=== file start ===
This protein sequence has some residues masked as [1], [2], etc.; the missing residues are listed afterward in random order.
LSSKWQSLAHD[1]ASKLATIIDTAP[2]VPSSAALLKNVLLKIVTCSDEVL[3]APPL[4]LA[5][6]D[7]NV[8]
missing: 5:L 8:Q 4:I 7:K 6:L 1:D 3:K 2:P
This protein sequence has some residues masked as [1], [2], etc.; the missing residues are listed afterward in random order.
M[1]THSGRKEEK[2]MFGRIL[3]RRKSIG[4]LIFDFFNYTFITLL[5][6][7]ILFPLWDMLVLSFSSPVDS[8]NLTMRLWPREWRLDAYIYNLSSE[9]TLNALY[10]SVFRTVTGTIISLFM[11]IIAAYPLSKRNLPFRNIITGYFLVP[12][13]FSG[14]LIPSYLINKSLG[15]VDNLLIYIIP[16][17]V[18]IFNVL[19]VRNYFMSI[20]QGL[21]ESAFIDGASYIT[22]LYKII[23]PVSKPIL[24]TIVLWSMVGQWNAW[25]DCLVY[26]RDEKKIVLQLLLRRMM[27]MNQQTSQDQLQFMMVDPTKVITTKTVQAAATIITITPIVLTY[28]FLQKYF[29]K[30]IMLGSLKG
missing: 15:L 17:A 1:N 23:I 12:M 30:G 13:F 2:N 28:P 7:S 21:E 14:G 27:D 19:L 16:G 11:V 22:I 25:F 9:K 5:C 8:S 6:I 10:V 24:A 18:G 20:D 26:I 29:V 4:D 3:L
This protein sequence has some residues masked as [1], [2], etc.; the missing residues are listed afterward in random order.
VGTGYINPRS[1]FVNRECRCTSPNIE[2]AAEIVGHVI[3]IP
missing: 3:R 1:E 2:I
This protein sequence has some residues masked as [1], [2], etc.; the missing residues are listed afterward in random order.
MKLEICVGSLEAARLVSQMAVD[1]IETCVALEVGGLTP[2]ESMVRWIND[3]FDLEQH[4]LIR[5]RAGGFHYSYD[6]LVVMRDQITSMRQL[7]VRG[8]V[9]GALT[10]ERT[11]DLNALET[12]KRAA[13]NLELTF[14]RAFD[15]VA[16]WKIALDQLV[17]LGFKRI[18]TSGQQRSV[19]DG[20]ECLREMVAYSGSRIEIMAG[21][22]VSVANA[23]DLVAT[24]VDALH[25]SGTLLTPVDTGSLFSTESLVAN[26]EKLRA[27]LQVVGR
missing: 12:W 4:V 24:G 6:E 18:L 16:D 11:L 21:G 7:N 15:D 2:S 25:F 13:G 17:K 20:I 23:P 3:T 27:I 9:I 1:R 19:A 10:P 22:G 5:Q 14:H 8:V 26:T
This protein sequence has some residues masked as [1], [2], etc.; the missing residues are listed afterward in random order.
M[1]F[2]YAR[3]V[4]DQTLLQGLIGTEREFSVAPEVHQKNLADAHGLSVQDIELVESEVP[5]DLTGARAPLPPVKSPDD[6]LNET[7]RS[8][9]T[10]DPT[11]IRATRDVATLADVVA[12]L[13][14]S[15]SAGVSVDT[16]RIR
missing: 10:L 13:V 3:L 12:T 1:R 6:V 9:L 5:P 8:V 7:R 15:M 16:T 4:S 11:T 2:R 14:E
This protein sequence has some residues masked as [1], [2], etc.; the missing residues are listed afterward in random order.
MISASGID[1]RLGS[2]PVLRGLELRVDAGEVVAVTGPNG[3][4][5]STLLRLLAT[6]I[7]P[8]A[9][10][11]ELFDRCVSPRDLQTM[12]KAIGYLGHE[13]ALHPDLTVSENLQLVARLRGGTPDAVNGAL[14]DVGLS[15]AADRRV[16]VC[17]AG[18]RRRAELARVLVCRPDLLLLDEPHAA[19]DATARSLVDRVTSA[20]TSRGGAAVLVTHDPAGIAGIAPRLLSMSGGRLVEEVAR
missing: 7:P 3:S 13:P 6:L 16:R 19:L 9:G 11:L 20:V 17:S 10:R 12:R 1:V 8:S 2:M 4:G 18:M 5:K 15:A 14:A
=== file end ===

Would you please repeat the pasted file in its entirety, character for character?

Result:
This protein sequence has some residues masked as [1], [2], etc.; the missing residues are listed afterward in random order.
LSSKWQSLAHD[1]ASKLATIIDTAP[2]VPSSAALLKNVLLKIVTCSDEVL[3]APPL[4]LA[5][6]D[7]NV[8]
missing: 5:L 8:Q 4:I 7:K 6:L 1:D 3:K 2:P
This protein sequence has some residues masked as [1], [2], etc.; the missing residues are listed afterward in random order.
M[1]THSGRKEEK[2]MFGRIL[3]RRKSIG[4]LIFDFFNYTFITLL[5][6][7]ILFPLWDMLVLSFSSPVDS[8]NLTMRLWPREWRLDAYIYNLSSE[9]TLNALY[10]SVFRTVTGTIISLFM[11]IIAAYPLSKRNLPFRNIITGYFLVP[12][13]FSG[14]LIPSYLINKSLG[15]VDNLLIYIIP[16][17]V[18]IFNVL[19]VRNYFMSI[20]QGL[21]ESAFIDGASYIT[22]LYKII[23]PVSKPIL[24]TIVLWSMVGQWNAW[25]DCLVY[26]RDEKKIVLQLLLRRMM[27]MNQQTSQDQLQFMMVDPTKVITTKTVQAAATIITITPIVLTY[28]FLQKYF[29]K[30]IMLGSLKG
missing: 15:L 17:A 1:N 23:I 12:M 30:G 13:F 2:N 28:P 7:S 21:E 14:G 27:D 19:L 16:G 11:V 22:I 25:F 9:K 5:C 8:S 6:I 10:V 24:A 18:G 20:D 26:I 29:V 4:D 3:L
This protein sequence has some residues masked as [1], [2], etc.; the missing residues are listed afterward in random order.
VGTGYINPRS[1]FVNRECRCTSPNIE[2]AAEIVGHVI[3]IP
missing: 3:R 1:E 2:I
This protein sequence has some residues masked as [1], [2], etc.; the missing residues are listed afterward in random order.
MKLEICVGSLEAARLVSQMAVD[1]IETCVALEVGGLTP[2]ESMVRWIND[3]FDLEQH[4]LIR[5]RAGGFHYSYD[6]LVVMRDQITSMRQL[7]VRG[8]V[9]GALT[10]ERT[11]DLNALET[12]KRAA[13]NLELTF[14]RAFD[15]VA[16]WKIALDQLV[17]LGFKRI[18]TSGQQRSV[19]DG[20]ECLREMVAYSGSRIEIMAG[21][22]VSVANA[23]DLVAT[24]VDALH[25]SGTLLTPVDTGSLFSTESLVAN[26]EKLRA[27]LQVVGR
missing: 12:W 4:V 24:G 6:E 18:L 16:D 11:L 21:G 7:N 15:D 2:S 25:F 13:G 17:K 20:I 23:P 3:T 27:I 9:I 1:R 19:A 10:P 22:G 5:Q 14:H 8:V 26:T
This protein sequence has some residues masked as [1], [2], etc.; the missing residues are listed afterward in random order.
M[1]F[2]YAR[3]V[4]DQTLLQGLIGTEREFSVAPEVHQKNLADAHGLSVQDIELVESEVP[5]DLTGARAPLPPVKSPDD[6]LNET[7]RS[8][9]T[10]DPT[11]IRATRDVATLADVVA[12]L[13][14]S[15]SAGVSVDT[16]RIR
missing: 10:L 13:V 3:L 12:T 1:R 6:V 9:L 5:P 8:V 7:R 15:M 16:T 4:S 11:T 2:R 14:E
This protein sequence has some residues masked as [1], [2], etc.; the missing residues are listed afterward in random order.
MISASGID[1]RLGS[2]PVLRGLELRVDAGEVVAVTGPNG[3][4][5]STLLRLLAT[6]I[7]P[8]A[9][10][11]ELFDRCVSPRDLQTM[12]KAIGYLGHE[13]ALHPDLTVSENLQLVARLRGGTPDAVNGAL[14]DVGLS[15]AADRRV[16]VC[17]AG[18]RRRAELARVLVCRPDLLLLDEPHAA[19]DATARSLVDRVTSA[20]TSRGGAAVLVTHDPAGIAGIAPRLLSMSGGRLVEEVAR
missing: 7:P 3:S 13:P 6:L 16:R 19:L 9:G 11:L 20:V 17:S 10:R 12:R 1:V 8:S 2:M 4:G 18:M 5:K 15:A 14:A